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I need to maintain my log-in credential for throughout the app so, I have 3 options to maintain my log-in credentials...

1 key chain
2 NSUserDefaults
3 plist

Which one is best one to choose ? Is there any other way is there to store the log-in credentials?

Thanks in advance

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3 Answers 3

up vote 12 down vote accepted

I'll suggest keychain for storing the login credentials due to the security feature it provides. The keychain services on iOS provide a means to securely store content such as passwords, keys, certificates, etc.

Sensitive data like passwords and keys should be stored in the Keychain. Apple's Keychain Services Programming Guide states that

"A keychain is an encrypted container that holds passwords for multiple applications and secure services. Keychains are secure storage containers, which means that when the keychain is locked, no one can access its protected contents".

Here is two nice tutorial for you.

  1. How Not to Store Passwords in iOS
  2. Using Keychain to Store Username and Password
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Hi thanks for your quick reply... but i have one doubt in that?... while storing in the key chain is the secure one but during the uninstalled state the key chain contains the password will not deleted then how i maintain that? –  Spynet Nov 20 '12 at 4:30
nice one @Midhun –  ganesh manoj Nov 20 '12 at 4:36
Even if the app has been deleted and the password is kept in the keychain, it is secure. There's no way of removing it from the keychain when the app is removed. If anything, the password will just persist until your app is reinstalled again. Nobody can access it or see it. –  Jack Humphries Nov 20 '12 at 4:41
@Spynet: that will be one issue, you can overcome it using adding just one flag to your NSUSerDefault. When the application is running first check the bool. The bool indicates the password is saved to keychain. –  Midhun MP Nov 20 '12 at 5:23
@ganeshmanoj: thanks dude :) –  Midhun MP Nov 20 '12 at 5:24

This link is intended to make using the Mac OSX and iOS Keychains as easy as NSUserDefaults.

It is a KVO-compliant Cocoa wrapper around the Mac OSX and iOS Keychains, and the model for this wrapper is NSUserDefaults, so the intent is that for the common cases you would normally want to call:

[NSUserDefaultsController sharedUserDefaultsController]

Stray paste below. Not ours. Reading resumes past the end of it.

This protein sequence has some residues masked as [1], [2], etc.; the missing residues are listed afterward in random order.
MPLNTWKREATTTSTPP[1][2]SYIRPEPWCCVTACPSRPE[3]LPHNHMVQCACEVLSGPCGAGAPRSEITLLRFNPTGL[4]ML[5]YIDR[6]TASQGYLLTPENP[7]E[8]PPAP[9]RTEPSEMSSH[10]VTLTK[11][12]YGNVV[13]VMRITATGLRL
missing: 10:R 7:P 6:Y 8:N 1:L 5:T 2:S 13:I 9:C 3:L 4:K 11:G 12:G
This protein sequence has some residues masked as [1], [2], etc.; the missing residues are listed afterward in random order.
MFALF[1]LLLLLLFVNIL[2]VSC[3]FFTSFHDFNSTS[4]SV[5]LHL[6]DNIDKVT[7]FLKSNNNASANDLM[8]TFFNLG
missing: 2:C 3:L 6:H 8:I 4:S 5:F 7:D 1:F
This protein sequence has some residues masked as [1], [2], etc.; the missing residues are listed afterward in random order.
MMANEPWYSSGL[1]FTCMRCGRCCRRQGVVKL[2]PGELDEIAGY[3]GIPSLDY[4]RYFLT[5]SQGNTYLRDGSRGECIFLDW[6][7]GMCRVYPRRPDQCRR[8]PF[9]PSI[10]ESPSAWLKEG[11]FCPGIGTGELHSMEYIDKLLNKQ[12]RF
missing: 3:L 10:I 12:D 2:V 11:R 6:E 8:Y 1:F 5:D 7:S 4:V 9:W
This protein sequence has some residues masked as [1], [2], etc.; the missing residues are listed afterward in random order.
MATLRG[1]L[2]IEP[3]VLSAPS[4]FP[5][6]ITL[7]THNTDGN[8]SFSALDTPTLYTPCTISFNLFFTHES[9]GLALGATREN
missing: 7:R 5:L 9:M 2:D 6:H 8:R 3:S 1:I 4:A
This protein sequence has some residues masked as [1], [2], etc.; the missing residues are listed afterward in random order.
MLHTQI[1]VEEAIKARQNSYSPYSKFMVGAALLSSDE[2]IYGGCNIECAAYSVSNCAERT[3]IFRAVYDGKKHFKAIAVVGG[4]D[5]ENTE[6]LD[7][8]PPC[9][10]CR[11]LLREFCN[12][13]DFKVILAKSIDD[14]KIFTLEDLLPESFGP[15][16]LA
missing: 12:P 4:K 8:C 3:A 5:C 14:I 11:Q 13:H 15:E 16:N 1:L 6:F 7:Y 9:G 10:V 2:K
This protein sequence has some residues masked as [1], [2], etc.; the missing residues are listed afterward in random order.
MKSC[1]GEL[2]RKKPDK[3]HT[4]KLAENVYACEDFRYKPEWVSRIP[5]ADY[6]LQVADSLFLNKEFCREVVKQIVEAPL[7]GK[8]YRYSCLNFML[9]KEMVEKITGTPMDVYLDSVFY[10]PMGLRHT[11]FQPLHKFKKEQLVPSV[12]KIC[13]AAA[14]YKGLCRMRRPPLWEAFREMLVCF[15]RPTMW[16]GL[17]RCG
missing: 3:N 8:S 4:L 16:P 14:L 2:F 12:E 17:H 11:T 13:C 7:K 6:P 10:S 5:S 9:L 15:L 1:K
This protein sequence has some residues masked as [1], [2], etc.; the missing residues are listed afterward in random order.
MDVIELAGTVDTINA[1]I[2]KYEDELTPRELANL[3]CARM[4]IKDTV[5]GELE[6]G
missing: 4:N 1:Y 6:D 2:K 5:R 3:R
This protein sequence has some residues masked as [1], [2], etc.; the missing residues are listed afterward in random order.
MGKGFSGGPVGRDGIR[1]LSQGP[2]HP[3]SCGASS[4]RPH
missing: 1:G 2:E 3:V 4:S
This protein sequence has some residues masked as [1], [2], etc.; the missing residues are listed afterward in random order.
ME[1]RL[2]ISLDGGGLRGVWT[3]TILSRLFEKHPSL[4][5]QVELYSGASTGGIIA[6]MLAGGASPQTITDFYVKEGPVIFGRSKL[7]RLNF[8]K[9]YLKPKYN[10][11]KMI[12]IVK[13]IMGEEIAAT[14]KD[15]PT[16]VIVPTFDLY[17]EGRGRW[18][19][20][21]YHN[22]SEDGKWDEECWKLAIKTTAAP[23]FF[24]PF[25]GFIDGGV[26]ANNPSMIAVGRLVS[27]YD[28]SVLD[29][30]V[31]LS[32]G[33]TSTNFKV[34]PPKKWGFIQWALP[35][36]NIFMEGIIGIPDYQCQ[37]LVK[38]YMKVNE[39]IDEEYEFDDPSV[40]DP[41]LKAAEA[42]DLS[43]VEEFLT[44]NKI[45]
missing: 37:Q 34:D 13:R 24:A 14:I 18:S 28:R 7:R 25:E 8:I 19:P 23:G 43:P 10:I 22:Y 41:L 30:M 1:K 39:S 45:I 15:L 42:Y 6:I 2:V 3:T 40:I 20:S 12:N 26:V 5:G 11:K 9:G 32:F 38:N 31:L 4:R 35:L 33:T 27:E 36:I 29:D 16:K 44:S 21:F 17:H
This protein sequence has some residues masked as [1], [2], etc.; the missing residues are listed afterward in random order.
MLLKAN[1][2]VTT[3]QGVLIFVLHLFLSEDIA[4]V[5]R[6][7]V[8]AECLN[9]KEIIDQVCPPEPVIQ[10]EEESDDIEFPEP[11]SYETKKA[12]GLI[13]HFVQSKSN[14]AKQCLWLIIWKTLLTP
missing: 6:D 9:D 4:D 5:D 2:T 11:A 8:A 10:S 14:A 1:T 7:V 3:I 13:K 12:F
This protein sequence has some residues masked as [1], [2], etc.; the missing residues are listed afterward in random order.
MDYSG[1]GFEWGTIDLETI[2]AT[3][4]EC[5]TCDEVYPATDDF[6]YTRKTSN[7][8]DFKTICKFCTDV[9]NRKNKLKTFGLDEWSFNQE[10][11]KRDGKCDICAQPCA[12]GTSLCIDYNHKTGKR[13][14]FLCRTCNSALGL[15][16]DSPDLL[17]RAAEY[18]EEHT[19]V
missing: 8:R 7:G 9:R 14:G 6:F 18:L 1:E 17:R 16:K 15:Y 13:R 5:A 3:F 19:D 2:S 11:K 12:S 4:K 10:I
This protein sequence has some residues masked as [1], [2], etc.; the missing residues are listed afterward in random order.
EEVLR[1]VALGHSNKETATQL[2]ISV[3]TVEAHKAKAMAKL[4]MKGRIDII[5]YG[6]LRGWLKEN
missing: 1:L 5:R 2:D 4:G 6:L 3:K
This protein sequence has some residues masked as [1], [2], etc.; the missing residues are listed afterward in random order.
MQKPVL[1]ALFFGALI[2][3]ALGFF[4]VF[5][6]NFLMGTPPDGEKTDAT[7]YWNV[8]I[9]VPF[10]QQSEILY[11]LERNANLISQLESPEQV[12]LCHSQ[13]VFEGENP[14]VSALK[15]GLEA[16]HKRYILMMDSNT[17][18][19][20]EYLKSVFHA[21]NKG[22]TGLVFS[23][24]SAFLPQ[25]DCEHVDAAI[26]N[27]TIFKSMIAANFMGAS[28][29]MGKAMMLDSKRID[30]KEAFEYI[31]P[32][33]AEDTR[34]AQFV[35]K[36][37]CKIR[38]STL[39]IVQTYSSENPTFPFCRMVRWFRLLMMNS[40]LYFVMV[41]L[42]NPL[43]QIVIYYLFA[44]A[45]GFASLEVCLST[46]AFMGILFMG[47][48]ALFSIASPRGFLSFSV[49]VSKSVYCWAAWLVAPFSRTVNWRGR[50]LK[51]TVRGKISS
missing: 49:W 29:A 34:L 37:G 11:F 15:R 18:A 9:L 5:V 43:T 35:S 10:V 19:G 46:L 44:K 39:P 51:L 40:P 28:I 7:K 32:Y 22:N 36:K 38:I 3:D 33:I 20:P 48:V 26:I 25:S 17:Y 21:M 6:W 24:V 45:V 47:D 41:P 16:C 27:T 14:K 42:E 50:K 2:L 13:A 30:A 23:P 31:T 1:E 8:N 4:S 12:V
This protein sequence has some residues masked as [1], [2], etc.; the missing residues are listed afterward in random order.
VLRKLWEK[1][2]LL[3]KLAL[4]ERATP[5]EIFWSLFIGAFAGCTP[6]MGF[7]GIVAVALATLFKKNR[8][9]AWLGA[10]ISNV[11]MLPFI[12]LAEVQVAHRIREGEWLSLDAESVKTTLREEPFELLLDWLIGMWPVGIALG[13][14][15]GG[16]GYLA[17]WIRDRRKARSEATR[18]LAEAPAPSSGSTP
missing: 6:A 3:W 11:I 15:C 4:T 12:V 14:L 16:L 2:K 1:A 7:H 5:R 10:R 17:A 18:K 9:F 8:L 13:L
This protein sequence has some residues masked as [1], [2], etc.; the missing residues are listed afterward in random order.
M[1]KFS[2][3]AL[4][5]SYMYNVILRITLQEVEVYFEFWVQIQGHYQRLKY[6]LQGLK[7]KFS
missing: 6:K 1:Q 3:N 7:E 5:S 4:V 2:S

You should be able to call

[PDKeychainBindingsController sharedKeychainBindingsController]

And for the common cases you normally would have called:

[NSUserDefaults standardUserDefaults]

You should be able to call

[PDKeychainBindings sharedKeychainBindings]

There are a couple of differences between the implementations. First, this class is only valid for strings, because that's what the Keychain accepts, so the methods that take non-string objects (like arrays and dictionaries and the like) have been omitted from the class. Secondly, right now, only "immediate mode" is implemented, so you can't set a bunch of values and then call "save" to do only one write, and there's no "revert to saved values" functionality).

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i think NSUserDefaults is simple way to store the login credentials here is a tutorial


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The credentials will be stored as plain text with NSUserDefaults. This is not secure. –  Jack Humphries Nov 20 '12 at 4:39
@JackHumphries ok just i told it is easy to save –  ganesh manoj Nov 20 '12 at 4:40
@JackHumphries will plist provide secure? –  ganesh manoj Nov 20 '12 at 4:41
Plists are the same as NSUserDefaults. The password will still be stored as plain text in the file. The only way to store the password securely with either of these two methods is to encrypt the password with an algorithm and then save it there, though the keychain does this. –  Jack Humphries Nov 20 '12 at 4:43
oh thnx @JackHumphries –  ganesh manoj Nov 20 '12 at 4:46

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